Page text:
Quality control for contributions.

In the past, this issue has come up every so often. Lately it seems the talk about this has not really stopped. Quality control for contributions. In this article I try to explain why I beleive quality assurance, or else other radical matters are a necessity for the health of Drupal.

Can I use Drupal for my FooBar? Sure you can: use the foo, bar and glue_bar modules.

Most answers to questions like “can I use Drupal for my ThisThatAndMore site?” are answered with a list of pointers to modules and how to configure them. Contributed modules.

But a lot of these pointers contain warnings too: Foo and Bar are released, but they don’t work together yet, and right now glue_bar, which solves that conflict is not released. Or worse: no-one gives that warning and people get the idea that Drupal can do things for them which it cannot. At least not without coding, tweaking, debugging and patching.

But what about the Big Fat Warning above contributions?

A good thing, and necessary. But because the community (Drupal) leans so heavy on these contributions, this warning is rather useless. If we really beleive in that warning, we should tell everyone: “Sorry no. Drupal cannot do that. But you might have a look in our contributions section where there is a chance that some uncontrolled module could help you further” instead of “Sure, Drupal has that, just use this and that contrib”. So no: Drupal for you blog has no trackbacks. Drupal has no e-commerce, and Drupal certainly has no image features.

Drupal savvy people, those who are involved in forums, mailing-lists or IRC can follow the Buzz, and tell by that if a module is nice or not. But people with less time, or people who simply want to use Drupal (as opposed to study Drupal) are left out of this loop. All they have, is a description on the module page. And these descriptions sometimes promise the Heaven, but give Hell. Or talk about “very alpha, use at own risk”, when in fact, it is more stable then 90% of the contribs.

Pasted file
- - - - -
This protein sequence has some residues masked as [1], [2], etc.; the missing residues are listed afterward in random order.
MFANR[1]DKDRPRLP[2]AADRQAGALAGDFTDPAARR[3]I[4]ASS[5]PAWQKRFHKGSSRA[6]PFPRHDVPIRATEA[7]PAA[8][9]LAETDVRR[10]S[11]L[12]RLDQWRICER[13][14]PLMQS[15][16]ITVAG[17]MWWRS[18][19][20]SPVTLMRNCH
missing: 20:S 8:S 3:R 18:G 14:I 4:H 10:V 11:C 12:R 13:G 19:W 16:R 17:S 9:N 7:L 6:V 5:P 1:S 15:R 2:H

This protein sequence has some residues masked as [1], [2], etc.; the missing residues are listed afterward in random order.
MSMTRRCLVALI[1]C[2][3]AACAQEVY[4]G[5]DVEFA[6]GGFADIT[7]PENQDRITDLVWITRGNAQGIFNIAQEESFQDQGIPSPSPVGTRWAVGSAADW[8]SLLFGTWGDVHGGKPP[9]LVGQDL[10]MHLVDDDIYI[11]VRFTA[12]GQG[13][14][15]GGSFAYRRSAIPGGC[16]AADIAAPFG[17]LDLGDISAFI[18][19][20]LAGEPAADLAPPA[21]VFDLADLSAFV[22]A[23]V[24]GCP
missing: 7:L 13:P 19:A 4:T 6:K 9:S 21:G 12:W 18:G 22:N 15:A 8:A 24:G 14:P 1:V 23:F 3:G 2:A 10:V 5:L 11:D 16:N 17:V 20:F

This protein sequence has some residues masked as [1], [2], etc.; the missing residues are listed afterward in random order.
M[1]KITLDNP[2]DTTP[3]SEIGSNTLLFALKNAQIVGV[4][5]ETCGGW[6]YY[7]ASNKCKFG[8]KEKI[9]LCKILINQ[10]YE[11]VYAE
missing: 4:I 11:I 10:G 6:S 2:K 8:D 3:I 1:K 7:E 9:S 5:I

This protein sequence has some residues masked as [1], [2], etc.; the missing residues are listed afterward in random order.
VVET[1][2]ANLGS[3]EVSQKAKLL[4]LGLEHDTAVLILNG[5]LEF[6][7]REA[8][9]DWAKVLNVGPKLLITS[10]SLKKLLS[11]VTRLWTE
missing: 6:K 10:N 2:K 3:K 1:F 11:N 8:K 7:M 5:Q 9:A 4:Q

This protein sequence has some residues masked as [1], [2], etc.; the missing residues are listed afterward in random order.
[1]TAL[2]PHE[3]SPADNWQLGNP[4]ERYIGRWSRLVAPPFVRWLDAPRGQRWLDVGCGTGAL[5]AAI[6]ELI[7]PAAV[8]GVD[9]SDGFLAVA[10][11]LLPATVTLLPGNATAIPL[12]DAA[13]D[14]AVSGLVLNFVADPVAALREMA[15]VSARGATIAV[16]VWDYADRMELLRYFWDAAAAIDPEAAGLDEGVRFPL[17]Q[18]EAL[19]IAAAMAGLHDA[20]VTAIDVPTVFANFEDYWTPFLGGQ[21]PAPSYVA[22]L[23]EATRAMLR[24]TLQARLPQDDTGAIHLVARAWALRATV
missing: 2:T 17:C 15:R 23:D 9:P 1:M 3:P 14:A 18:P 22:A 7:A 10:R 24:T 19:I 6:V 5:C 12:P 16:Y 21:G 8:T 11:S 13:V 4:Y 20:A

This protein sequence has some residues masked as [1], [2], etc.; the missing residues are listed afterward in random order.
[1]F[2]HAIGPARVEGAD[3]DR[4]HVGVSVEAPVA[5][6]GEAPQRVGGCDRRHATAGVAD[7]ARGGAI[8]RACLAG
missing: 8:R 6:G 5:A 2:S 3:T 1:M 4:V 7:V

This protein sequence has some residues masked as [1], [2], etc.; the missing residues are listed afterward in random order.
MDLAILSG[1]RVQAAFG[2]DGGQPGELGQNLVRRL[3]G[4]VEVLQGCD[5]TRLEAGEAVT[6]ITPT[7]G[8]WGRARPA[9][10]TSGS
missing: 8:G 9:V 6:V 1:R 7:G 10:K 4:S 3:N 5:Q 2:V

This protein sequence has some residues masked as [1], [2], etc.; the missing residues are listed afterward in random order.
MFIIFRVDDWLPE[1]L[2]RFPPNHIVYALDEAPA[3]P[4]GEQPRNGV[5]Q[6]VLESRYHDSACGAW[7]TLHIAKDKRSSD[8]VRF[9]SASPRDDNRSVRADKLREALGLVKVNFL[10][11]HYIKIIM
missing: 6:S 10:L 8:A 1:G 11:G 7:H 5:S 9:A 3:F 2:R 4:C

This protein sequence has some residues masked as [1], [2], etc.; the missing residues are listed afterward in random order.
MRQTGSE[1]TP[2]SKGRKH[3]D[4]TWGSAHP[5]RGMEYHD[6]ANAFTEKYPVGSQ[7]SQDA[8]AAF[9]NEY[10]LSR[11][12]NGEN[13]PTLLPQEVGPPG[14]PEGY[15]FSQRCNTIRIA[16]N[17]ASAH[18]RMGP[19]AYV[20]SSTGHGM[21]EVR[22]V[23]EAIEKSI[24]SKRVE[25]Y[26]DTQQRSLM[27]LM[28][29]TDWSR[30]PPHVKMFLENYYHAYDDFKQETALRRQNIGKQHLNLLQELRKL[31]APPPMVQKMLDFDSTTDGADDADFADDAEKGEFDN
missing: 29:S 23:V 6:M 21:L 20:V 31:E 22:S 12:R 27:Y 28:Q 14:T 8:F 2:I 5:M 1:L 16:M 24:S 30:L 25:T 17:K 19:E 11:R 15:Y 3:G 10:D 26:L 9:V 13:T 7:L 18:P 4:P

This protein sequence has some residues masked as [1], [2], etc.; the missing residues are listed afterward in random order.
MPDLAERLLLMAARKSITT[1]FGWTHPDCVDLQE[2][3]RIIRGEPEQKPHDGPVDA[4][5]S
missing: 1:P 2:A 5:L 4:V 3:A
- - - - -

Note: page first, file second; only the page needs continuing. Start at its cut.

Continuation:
Again: Whom is Drupal for?

A question that lots of people (probably good they do so) refuse to answer. But if the answer is partly “End-users” or “none-coders”, then this problem grows even bigger. Pure statistically seen, you will have a security hole in your site if you release with over twenty contributed modules. Probably minor security hole, but serious enough to be worried. One really cannot run a bunch of contribs without reading through them. One really cannot install a larger range of modules without hacking at least a very few, simply because of bugs, incompatibilities, rough edges, or Fugly interfaces.

Voting, Ranking, Golden-Few, or maybe even No More Contribs.

Let me start with the last: No More Contribs. This is the most radical idea, and I am sure a lot of people might disagree, but at least we would be fair to ourselves, while offering the world a more solid product. Move all contributions out of Drupal.org. Leave them to a few decentralised third-party sites. Not some contributions.drupal.org, but really outside of Drupal.

Some less radical ideas are voting and ranking. Derek, Dries, Gerhard and probably some other I forget, have been doing a fabulous job in improving the project module. Most was done to make them more accessible, and I have heard some rumours of ranking and voting. Even-though a high rank does not mean good quality per-sé, but at least it tells us something.

Golden-Few, but extended far beyond core: Core has a very good quality control of what goes in, unfortunately it lacks control for what is in or what should go out. So relying only on core for quality-control is not enough. Sure: We can include twenty more modules in core, but these will still not suit your needs. Especially since that strict control for core leads to slack: we all have our favourite “man, I should really sit down and rewrite this (part of) …”. So: A Golden-Few. Any module that meets a range of criteria (amount of downloads, amount of ping-backs, positive code-reviews by X people, no outstanding bugs, etc.) could be allowed. And a same range of criteria can push a module out again. Drupal supports these modules alone. Speaking about other contribs becomes strictly forbidden :). And if we combine this with the No More Contribs, we end up with a small range (fifty, ten, hundred?) modules that we can actually support and rely on. Instead of that huge pile of code where none of us knows enough about.

This article was published on webschuur.com. And migrated to this blog.

in drupal214

About the author: Bèr Kessels is an experienced webdeveloper with a great passion for technology and Open Source. A golden combination to implement that technology in a good and efficient way. Follow @berkes on Mastodon. Or read more about Bèr.